The Sidra of Vayelech is usually read on the Shabbat after Rosh Hashanah. And the Rebbe establishes the connection between its content and its place in the calendar. The Sidra describes how Moses, having finished putting the Torah into writing, handed it to the Levites to be placed in the Ark in the Holy of Holies. Rosh Hashanah and Yom Kippur are, in another dimension, the Holy of Holies of the Jewish year. The Sicha therefore searches out the meaning of the Holy of Holies and its relation to the world outside. Are the holy and the profane two distinct and separate realms? Is sanctity confined to special places and appointed times?

1. The Ark, the Tablets and the Torah

In Vayelech, Moses commands the Levites with these words: “Take this book of the Law, and put it by the side of the Ark of the Covenant of the L-rd your G‑d….”1

The Talmud2 records two conflicting interpretations of the phrase “by the side of the Ark.” One maintains that the Sefer Torah was placed inside the Ark, together with the tablets on which the Ten Commandments were engraved. The other holds that it was placed outside, on a ledge which projected from the side of the Ark. Both agree, however, that it was within the area of the Holy of Holies. Thus the Holy of Holies contained both the written Sefer Torah and the engraved tablets.

We can see that the tablets were appropriate to the Holy of Holies, because both were miraculously in space and at the same time beyond it. The Ark had physical dimensions. It was 2 1/2 cubits in length, and 1 1/2 cubits in height and breadth. And yet it occupied no space. For it is recorded that the Holy of Holies was 20 cubits wide, and yet that the Ark had a free space of ten cubits on either side. The Talmud3 resolves the contradiction by saying, “We have it as a tradition that the place of the Ark… is not within measured space.”

Similarly the letters of the tablets, although they were letters that could be read and measured, they had no substance apart from the stone. In particular, the (final) mem and samech were preserved by a miracle.4 They are closed letters, so the stone which they surrounded was joined to nothing, but was kept in place by G‑d. The letters, in other words, were in space but not of it.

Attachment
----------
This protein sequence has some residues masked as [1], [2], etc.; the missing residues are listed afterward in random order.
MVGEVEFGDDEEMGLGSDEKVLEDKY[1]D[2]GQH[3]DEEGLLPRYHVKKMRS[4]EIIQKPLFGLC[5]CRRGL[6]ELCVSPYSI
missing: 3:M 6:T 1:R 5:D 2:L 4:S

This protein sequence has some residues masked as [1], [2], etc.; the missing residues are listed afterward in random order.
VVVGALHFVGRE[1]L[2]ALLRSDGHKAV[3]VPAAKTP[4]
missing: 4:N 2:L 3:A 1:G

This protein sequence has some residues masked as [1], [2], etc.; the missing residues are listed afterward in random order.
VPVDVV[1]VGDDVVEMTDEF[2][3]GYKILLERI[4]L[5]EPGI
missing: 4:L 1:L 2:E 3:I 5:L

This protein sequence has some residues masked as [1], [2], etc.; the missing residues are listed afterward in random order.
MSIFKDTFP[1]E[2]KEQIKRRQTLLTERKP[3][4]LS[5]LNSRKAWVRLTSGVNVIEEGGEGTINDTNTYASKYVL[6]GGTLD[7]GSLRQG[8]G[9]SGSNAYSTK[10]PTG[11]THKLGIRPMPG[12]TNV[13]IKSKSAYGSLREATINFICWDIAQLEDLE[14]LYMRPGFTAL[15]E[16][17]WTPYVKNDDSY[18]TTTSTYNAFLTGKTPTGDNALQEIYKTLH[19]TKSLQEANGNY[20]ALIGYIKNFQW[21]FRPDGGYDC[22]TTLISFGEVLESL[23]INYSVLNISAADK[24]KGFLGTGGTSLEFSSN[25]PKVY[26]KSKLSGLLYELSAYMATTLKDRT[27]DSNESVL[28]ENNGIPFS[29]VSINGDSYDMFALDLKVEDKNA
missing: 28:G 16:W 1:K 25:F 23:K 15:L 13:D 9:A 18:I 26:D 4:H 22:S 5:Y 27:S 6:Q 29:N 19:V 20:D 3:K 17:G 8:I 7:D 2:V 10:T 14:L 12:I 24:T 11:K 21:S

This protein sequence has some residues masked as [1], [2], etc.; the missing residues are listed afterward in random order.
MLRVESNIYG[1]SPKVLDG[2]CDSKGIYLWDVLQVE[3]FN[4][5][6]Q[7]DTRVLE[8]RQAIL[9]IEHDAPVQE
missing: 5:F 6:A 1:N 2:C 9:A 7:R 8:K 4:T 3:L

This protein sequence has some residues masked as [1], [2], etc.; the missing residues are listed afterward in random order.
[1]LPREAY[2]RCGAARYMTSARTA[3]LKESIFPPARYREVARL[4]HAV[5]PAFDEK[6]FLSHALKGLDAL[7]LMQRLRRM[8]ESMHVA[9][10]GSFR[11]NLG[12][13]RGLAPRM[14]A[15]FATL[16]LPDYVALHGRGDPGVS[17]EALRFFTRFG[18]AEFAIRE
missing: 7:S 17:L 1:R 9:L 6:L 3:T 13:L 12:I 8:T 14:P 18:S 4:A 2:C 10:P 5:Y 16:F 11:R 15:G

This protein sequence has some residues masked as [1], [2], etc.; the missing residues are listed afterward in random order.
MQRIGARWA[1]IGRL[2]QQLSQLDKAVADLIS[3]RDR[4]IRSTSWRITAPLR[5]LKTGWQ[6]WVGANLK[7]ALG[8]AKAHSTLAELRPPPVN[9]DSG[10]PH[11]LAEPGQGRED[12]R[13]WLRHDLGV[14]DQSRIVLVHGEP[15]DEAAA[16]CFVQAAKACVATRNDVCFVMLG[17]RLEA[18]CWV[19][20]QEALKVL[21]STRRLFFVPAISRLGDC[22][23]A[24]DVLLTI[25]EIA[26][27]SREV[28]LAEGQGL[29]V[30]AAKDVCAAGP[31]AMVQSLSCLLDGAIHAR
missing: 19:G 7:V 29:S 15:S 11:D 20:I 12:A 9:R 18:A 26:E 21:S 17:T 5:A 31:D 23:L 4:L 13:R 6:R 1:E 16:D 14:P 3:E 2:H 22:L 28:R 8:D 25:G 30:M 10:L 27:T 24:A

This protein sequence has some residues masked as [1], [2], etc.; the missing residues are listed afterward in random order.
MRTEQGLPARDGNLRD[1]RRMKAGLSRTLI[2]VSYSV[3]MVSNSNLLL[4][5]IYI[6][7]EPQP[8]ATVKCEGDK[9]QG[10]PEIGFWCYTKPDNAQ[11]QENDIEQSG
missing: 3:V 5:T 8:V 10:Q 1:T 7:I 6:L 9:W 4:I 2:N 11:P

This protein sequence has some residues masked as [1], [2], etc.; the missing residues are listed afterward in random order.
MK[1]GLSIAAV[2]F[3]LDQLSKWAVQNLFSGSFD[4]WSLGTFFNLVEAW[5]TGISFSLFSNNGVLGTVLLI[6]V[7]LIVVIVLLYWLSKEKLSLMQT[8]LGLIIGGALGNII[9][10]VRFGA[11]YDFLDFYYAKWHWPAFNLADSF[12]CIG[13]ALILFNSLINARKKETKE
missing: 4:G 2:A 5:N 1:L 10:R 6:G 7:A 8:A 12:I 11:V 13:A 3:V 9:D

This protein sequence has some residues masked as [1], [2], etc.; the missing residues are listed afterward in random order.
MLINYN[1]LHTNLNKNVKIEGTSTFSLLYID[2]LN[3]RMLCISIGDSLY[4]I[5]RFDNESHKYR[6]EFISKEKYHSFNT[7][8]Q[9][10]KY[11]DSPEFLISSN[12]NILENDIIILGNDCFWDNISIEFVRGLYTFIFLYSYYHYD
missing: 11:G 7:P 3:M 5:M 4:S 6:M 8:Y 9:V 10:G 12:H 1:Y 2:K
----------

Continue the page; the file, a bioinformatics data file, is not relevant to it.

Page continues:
But what was the relation of the Sefer Torah to the Holy of Holies? Its letters were written. They were ink on parchment. There was nothing miraculous about them.

2. The Holy of Holies and the World

The Holy of Holies contained in space and time what was above space and time. But its ultimate purpose was that this miracle should spread its light outwards, to the Priests’ Court, the Court of the Israelites, the Women’s Court, the Temple Mount and beyond, to all the nations of the world, to make them all aware that the Infinite may be found in the finite, that G‑d dwells within the world.

Therefore, the Sefer Torah was housed in the Holy of Holies, as an intermediary between this inner sanctum and the world. For the Ark and the tablets represented complete effacement in the presence of G‑d. They occupied no space: They were something become nothing. But the letters of the Torah were tangible, written in ink on parchment. Thus the Torah is the medium through which the light of G‑d reaches the world which lives in time and space.

3. Rosh Hashanah and the Year

In Chassidic thought, Rosh Hashanah has a particular spiritual characteristic. Throughout the rest of the year, we serve G‑d mainly within the limits of our reason, and even the self-sacrifices we make relate to our understanding of the needs of the hour. But on Rosh Hashanah we reach a state of self-effacement which is totally beyond reason. We are not pursuing a rational objective: We are responding to a revelation from a source beyond our understanding.

This state, though it belongs to Rosh Hashanah, must not be confined to it. Throughout the rest of the year, while we live and behave within our rational framework, we must carry with us that inspiration of something higher than that which reason can grasp. It is like the Holy of Holies and the letters of the tablets: Though they had their location in space, they gave light to the whole world. And though Rosh Hashanah has its location in time, it illuminates the whole year.

4. The Preparation

But for this to happen there must be a preparation. And the clue lies in the opening sentence of the Sidra we always read before Rosh Hashanah, Nitzavim: “You are standing this day, all of you, before the L-rd your G‑d: Your heads, your tribes, your elders and your officers… from the hewer of your wood to the drawer of your water.” Every Jew must attach himself to the community. Even the “heads (of) your tribes” must not stand aloof from the “drawer of your water.” Jewish unity demands no less than “all of you.”

The Jew who breaks through social distinctions to become one with the whole community, breaks through the distinctions of time as well. He brings the spirit of Rosh Hashanah into the rest of the calendar, and spreads its blessings throughout the year.

(Source: Likkutei Sichot, Vol. II pp. 407-8)